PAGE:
John Bunyan was an English preacher, but today he's most famous for writing the seminal Pilgrim's Progress, one of history's most famous and popular allegorical works. Bunyan even has a festival in his honor within the Church of England.
Though not as well known as Pilgrim's Progress, Justification by an Imputed Righteousness is an important treatise Bunyan wrote about how Christians can save themselves:
"No Way to Heaven but by JESUS CHRIST. I. By justification with God, we stand clear, quit, free, or in a saved condition, in the approbation of His holy law. II. By justification with men, we stand clear and quit from just ground of reprehension with them. All by the imputation of the righteousness of Jesus Christ, in which we have faith working by love."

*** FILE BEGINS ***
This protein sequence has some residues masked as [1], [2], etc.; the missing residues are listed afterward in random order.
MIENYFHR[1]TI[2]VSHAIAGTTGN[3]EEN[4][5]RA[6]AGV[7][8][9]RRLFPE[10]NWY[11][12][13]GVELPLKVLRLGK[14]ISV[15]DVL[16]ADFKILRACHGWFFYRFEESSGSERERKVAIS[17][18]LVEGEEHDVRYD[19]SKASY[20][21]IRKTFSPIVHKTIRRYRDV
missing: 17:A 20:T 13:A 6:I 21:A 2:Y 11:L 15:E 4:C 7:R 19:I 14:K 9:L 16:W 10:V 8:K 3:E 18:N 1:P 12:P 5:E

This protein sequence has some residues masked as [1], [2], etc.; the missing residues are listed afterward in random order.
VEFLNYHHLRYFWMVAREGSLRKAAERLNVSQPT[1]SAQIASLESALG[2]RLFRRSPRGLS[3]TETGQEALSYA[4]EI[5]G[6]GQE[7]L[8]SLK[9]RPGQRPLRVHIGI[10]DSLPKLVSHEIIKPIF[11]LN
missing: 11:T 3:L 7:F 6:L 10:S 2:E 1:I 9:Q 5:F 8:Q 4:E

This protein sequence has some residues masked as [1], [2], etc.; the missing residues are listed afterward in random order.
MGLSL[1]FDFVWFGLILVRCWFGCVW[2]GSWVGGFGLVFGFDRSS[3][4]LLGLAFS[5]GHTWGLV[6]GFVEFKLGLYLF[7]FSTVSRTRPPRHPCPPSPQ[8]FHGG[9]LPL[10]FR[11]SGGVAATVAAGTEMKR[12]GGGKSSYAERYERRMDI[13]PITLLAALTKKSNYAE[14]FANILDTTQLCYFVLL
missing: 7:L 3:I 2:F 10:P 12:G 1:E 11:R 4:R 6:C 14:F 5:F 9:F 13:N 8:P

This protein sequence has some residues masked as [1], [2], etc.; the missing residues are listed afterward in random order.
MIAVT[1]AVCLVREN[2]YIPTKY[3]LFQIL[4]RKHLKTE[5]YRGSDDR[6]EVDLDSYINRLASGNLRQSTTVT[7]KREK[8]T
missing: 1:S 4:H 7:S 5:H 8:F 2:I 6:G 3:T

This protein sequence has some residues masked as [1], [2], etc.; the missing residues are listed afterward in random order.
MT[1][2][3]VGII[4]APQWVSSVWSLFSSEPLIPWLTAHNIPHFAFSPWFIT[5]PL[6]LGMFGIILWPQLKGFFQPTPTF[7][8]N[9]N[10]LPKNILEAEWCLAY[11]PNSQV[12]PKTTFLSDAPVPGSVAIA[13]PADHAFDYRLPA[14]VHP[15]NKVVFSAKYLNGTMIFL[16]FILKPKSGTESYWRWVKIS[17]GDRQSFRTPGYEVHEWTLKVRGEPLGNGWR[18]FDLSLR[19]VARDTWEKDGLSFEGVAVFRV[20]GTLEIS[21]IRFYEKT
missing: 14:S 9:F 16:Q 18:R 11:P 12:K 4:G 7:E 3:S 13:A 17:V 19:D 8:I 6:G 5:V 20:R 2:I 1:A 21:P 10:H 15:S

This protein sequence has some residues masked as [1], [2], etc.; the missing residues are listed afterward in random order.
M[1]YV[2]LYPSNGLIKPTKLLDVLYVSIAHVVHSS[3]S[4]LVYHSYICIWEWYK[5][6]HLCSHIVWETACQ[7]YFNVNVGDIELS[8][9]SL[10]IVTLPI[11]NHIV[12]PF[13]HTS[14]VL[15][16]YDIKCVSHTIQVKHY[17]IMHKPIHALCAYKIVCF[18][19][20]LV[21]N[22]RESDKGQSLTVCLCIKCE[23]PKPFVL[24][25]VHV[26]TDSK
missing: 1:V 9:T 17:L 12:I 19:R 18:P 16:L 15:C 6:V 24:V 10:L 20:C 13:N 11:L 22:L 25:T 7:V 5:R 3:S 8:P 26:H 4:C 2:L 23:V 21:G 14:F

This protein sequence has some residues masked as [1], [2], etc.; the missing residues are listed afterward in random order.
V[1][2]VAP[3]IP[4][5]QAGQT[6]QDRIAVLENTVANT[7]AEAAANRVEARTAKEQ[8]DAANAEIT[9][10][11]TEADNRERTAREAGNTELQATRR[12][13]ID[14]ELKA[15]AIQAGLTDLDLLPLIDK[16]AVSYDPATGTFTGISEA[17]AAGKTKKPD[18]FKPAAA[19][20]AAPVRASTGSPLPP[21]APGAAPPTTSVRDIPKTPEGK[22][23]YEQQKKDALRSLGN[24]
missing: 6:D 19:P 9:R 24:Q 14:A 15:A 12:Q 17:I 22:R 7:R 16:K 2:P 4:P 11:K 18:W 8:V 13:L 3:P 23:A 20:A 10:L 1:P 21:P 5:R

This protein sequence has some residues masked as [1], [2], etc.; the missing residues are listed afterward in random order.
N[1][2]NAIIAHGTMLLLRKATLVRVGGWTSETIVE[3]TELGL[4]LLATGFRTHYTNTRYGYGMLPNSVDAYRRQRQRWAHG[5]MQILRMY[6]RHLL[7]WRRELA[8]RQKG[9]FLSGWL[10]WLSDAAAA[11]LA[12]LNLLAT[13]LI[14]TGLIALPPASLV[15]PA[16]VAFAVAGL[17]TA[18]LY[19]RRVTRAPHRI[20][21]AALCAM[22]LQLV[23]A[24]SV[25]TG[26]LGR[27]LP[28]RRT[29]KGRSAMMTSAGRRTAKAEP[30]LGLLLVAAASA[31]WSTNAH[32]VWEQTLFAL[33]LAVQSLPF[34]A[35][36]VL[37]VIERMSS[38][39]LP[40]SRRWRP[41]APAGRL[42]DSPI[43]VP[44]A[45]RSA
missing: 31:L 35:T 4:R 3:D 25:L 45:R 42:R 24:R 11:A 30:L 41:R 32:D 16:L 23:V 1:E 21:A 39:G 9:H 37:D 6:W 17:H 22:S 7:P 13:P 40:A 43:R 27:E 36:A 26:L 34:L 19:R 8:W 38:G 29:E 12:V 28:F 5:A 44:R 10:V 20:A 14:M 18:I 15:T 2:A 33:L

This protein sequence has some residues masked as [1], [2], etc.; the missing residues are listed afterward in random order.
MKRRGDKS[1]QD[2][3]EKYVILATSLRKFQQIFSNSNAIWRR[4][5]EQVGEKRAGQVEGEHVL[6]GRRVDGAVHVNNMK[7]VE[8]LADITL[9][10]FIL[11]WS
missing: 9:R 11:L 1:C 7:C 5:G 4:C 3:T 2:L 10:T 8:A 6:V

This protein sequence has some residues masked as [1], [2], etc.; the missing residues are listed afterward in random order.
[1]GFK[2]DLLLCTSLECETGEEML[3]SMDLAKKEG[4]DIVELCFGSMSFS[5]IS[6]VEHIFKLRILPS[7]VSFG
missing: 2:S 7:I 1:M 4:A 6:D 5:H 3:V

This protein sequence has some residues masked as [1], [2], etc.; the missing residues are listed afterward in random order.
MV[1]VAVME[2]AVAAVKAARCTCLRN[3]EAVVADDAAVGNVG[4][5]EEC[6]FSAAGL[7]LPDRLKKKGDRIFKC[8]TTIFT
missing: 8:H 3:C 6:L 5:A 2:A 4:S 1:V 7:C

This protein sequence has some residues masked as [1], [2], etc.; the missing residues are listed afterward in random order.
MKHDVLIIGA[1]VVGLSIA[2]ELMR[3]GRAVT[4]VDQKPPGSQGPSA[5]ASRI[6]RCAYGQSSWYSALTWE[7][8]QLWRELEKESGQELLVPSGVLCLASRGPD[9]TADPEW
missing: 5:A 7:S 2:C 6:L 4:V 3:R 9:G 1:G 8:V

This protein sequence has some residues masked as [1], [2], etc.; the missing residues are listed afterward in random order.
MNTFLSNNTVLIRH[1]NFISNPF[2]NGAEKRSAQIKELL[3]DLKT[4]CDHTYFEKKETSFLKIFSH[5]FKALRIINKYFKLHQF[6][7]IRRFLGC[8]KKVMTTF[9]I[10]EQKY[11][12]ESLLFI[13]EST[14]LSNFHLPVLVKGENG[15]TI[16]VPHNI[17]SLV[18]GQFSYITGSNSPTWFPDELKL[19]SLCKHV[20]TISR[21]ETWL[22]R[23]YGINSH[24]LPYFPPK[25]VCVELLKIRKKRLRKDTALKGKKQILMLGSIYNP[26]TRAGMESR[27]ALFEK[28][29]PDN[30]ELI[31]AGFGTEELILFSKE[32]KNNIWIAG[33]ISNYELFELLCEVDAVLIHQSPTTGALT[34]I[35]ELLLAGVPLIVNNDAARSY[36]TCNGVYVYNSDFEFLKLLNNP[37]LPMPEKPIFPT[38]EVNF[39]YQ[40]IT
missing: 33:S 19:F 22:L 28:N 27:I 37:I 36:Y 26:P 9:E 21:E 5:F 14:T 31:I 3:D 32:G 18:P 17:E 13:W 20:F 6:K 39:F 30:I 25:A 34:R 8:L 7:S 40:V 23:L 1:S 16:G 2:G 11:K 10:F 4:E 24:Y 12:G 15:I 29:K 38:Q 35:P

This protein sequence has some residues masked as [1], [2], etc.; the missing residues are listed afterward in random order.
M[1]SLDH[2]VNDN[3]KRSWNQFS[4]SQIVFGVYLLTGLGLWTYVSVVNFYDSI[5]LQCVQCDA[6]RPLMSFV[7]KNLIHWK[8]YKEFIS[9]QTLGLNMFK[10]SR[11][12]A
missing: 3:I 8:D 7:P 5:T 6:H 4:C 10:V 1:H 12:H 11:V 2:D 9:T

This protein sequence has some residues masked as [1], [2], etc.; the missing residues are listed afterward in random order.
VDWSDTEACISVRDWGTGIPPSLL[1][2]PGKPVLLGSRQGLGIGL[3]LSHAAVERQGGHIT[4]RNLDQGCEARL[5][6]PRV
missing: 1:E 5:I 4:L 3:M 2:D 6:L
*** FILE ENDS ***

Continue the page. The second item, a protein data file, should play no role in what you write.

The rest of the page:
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John Bunyan, author of the great Christian allegory Pilgrim's Progress, was born into a tinker family. As a youth, he was tormented by fits of depression, dreams of fiends trying to fly away with him, and voices telling him to "sell Christ." He joined and preached to a Baptist society in Bedford, for which he was arrested and jailed for nearly 12 years. While in prison he wrote Grace Abounding to the Chief of Sinners and began his allegorical masterpiece.
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